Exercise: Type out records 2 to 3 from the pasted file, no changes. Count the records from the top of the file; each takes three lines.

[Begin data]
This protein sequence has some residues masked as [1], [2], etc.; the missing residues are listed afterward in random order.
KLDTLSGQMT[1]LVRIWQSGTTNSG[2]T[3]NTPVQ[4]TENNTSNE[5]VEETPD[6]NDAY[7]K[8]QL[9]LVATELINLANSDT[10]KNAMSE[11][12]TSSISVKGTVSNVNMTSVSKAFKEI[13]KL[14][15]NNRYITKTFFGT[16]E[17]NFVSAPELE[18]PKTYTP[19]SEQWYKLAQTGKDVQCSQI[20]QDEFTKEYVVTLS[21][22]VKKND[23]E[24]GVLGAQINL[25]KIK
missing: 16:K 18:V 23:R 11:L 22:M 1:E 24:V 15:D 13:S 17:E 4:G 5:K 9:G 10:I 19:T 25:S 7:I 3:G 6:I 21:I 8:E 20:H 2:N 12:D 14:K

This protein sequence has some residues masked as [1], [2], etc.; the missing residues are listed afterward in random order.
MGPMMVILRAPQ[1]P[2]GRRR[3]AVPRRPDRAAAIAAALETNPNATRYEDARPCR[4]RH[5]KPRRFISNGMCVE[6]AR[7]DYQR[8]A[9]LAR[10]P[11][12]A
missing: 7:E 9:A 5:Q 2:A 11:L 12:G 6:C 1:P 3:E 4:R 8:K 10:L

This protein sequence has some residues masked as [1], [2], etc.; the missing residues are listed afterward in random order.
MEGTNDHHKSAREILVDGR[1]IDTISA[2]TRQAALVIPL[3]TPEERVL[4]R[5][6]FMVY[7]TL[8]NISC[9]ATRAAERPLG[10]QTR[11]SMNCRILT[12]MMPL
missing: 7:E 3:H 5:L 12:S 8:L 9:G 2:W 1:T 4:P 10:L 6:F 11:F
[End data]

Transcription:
This protein sequence has some residues masked as [1], [2], etc.; the missing residues are listed afterward in random order.
MGPMMVILRAPQ[1]P[2]GRRR[3]AVPRRPDRAAAIAAALETNPNATRYEDARPCR[4]RH[5]KPRRFISNGMCVE[6]AR[7]DYQR[8]A[9]LAR[10]P[11][12]A
missing: 7:E 9:A 5:Q 2:A 11:L 12:G 6:C 1:P 3:E 4:R 8:K 10:L

This protein sequence has some residues masked as [1], [2], etc.; the missing residues are listed afterward in random order.
MEGTNDHHKSAREILVDGR[1]IDTISA[2]TRQAALVIPL[3]TPEERVL[4]R[5][6]FMVY[7]TL[8]NISC[9]ATRAAERPLG[10]QTR[11]SMNCRILT[12]MMPL
missing: 7:E 3:H 5:L 12:S 8:L 9:G 2:W 1:T 4:P 10:L 6:F 11:F